Luther may have been out of his mind, but he was firmly rooted in the Word of God. He would not, he could not, turn away from the truths of God’s Word – even when all of those around him pressed him to give up his beliefs. Luther believed there were more important matters than Church tradition, and that was Holy Scripture. Where tradition strays from Scripture’s teaching then tradition must give way and change. Remember his words: “This touches God and his Word. This affects the salvation of souls.” Matters of faith, doctrine, and theology are the most important, most critical matters of all. If we distort the truths of God then we miss everything.
Martin Luther was not the first to take his stand in such matters as these. Over 1400 years before Luther stepped onto the scene there was a man named Paul of Tarsus who took his stand. Today, we are going to continue our study of Paul’s letter to the Galatians and his battle for truth. Won’t you turn with me to Galatians 1:6-10 and let’s begin our study.
6 I am astonished that you are so quickly deserting the one who called you by the grace of Christ and are turning to a different gospel-7 which is really no gospel at all. Evidently some people are throwing you into confusion and are trying to pervert the gospel of Christ. 8 But even if we or an angel from heaven should preach a gospel other than the one we preached to you, let him be eternally condemned! 9 As we have already said, so now I say again: If anybody is preaching to you a gospel other than what you accepted, let him be eternally condemned! (Galatians 1:6-9 NIV)
The Apostle Paul was amazed that those who had heard the Gospel were now straying from the truth and believing a fraud. Paul’s amazement stemmed from the fact that he was the one who had planted the church, he had sat and taught them the Scriptures, and they had responded in faith to the good news of what God had done through Jesus the Messiah. How could they now be deserting the God who had called them from darkness to the light of His glory? How could they allow themselves to be fooled by manipulative men who desired to sow seeds of self-salvation and shake the foundations of God’s work? It wasn’t folks outside the church who had led them astray, but teachers within the church who denied the message of salvation by grace through faith. John MacArthur writes in his commentary on Galatians.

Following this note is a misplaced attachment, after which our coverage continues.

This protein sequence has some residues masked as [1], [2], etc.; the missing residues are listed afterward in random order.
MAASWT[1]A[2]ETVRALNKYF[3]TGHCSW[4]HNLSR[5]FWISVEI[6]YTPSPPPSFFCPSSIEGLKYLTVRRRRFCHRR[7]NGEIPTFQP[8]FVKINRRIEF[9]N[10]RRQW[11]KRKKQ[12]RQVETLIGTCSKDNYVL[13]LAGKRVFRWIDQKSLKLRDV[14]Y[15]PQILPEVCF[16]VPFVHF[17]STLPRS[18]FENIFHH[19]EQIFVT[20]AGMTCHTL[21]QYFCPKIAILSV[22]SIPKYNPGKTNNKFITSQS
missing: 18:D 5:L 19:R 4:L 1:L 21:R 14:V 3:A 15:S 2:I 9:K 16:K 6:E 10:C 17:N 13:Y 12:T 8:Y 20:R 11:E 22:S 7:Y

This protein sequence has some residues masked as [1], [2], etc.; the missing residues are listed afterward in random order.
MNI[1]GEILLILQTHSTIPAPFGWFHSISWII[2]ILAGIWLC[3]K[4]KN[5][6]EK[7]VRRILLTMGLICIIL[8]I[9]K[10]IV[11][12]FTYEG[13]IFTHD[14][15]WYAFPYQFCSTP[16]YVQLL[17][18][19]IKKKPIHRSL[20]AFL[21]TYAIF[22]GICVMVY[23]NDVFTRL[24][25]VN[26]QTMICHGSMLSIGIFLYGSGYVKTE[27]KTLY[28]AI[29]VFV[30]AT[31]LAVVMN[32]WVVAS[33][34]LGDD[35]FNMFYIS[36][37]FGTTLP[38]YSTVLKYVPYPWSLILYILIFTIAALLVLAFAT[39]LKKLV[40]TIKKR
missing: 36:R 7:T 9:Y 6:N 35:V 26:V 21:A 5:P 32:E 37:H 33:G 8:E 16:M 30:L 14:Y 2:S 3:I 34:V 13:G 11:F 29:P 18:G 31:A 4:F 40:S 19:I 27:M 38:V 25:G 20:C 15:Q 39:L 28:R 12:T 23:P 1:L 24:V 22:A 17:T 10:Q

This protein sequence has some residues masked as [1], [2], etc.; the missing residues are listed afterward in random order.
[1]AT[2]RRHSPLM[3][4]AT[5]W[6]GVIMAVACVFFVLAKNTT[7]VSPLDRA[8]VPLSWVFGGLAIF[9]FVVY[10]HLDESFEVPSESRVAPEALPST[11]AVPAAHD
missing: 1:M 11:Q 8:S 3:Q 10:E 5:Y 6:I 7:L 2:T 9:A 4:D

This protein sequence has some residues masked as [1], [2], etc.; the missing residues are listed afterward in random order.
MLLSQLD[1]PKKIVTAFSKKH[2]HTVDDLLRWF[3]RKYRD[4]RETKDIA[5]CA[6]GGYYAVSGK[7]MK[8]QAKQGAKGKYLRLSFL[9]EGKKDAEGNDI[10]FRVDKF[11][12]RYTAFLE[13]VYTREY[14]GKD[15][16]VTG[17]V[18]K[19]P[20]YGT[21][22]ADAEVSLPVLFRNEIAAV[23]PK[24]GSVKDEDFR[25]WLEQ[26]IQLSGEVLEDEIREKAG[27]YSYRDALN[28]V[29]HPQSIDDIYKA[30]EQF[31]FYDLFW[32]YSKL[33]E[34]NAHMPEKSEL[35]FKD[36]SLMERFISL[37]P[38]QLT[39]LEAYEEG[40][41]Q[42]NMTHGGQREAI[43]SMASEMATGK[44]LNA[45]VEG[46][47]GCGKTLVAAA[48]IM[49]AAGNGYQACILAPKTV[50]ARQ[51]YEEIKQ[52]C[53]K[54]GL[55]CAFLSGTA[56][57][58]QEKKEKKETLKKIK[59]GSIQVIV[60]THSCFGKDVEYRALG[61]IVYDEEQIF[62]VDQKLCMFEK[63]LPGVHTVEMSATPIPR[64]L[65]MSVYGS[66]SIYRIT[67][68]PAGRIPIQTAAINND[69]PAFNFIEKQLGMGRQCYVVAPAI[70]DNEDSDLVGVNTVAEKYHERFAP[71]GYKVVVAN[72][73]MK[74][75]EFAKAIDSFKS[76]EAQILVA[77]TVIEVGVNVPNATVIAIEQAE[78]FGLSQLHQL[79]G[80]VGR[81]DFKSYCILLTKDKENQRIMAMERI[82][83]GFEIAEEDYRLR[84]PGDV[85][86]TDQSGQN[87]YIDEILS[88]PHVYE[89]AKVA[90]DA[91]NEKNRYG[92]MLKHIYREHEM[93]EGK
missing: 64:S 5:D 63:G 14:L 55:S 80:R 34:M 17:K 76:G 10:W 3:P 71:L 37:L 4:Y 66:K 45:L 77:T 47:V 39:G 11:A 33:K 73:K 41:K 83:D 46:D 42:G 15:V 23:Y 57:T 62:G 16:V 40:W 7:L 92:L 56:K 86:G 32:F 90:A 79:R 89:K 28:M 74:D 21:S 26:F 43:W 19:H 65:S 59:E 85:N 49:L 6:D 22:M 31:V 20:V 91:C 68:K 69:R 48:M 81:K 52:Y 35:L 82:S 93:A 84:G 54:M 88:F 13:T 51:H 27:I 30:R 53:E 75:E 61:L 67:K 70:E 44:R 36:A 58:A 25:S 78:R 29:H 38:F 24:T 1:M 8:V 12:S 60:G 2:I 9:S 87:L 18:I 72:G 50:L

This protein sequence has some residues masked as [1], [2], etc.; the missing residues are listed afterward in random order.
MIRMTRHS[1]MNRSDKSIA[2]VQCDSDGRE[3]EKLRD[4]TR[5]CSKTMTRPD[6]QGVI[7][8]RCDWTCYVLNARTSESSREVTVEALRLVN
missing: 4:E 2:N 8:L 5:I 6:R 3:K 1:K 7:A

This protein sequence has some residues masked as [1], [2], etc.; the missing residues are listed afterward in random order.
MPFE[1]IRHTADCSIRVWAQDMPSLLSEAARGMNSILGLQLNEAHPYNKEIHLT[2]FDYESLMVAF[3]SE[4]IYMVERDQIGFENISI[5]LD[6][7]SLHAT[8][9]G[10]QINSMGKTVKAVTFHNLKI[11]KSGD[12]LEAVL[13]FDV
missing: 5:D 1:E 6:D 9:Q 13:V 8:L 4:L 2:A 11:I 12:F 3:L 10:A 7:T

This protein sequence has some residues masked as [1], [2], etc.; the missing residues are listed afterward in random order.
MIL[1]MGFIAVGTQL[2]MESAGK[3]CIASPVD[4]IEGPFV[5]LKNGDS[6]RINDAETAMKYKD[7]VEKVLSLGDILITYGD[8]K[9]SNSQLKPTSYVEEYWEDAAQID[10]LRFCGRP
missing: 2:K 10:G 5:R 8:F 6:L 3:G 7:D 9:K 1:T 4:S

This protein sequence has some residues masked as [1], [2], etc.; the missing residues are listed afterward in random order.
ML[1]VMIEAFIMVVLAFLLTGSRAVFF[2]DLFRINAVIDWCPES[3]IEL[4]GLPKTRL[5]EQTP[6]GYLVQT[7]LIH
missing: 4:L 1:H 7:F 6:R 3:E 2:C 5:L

The most destructive dangers to the church have never been atheism, pagan religions, or cults that openly deny Scripture, but rather supposedly Christian movements that accept so much biblical truth that their unscriptural doctrines seem relatively insignificant and harmless. But a single drop of poison in a large container can make all the water lethal. And a single false idea that in any way undercuts God’s grace poisons the whole system of belief. (MacArthur, John. Galatians, pg. 14)
Can a single false idea really do such harm? Just one? Absolutely! The Apostle Paul is adamant that there is only one way to salvation and it is through the grace of Almighty God exhibited on Calvary’s cross. The false teachers of Galatia had come in after Paul had left and began to try and discredit Paul and his teaching. By undermining Paul’s authority they could then attack his theology. I can hear them now. “How can you fall for this foolishness when you know as well as we do that Paul is a fraud. He is not really a Jew, he’s just a poser. Do you think Moses would have led us astray? Would he have given us false information from the Lord? Risked his life for something that was a fraud? You know better than that!”
What were the false teachers teaching the Galatians in place of the truth, the good news of salvation by grace? That is a great question! Turn with me to Galatians 3 and let’s take a look.
1You foolish Galatians! Who has bewitched you? Before your very eyes Jesus Christ was clearly portrayed as crucified. 2I would like to learn just one thing from you: Did you receive the Spirit by observing the law, or by believing what you heard? 3Are you so foolish? After beginning with the Spirit, are you now trying to attain your goal by human effort? (Galatians 3:1-3 NIV)
God’s completed work of salvation was displayed so clearly before their eyes and yet they were turning away from the one who called them – Paul was astonished, he was amazed, he was flabbergasted!
Take a look at the beginning of our section of Scripture for this morning and let’s break things down so that we can understand the depth and seriousness of Paul’s accusation.
6 I am astonished that you are so quickly deserting the one who called you by the grace of Christ and are turning to a different gospel-7 which is really no gospel at all. (Galatians 1:6-7a NIV)
Paul says that he is “astonished.” The Greek word for “astonished” means, “to marvel, to stand in wonder.” The word can be used in either a positive or a negative sense.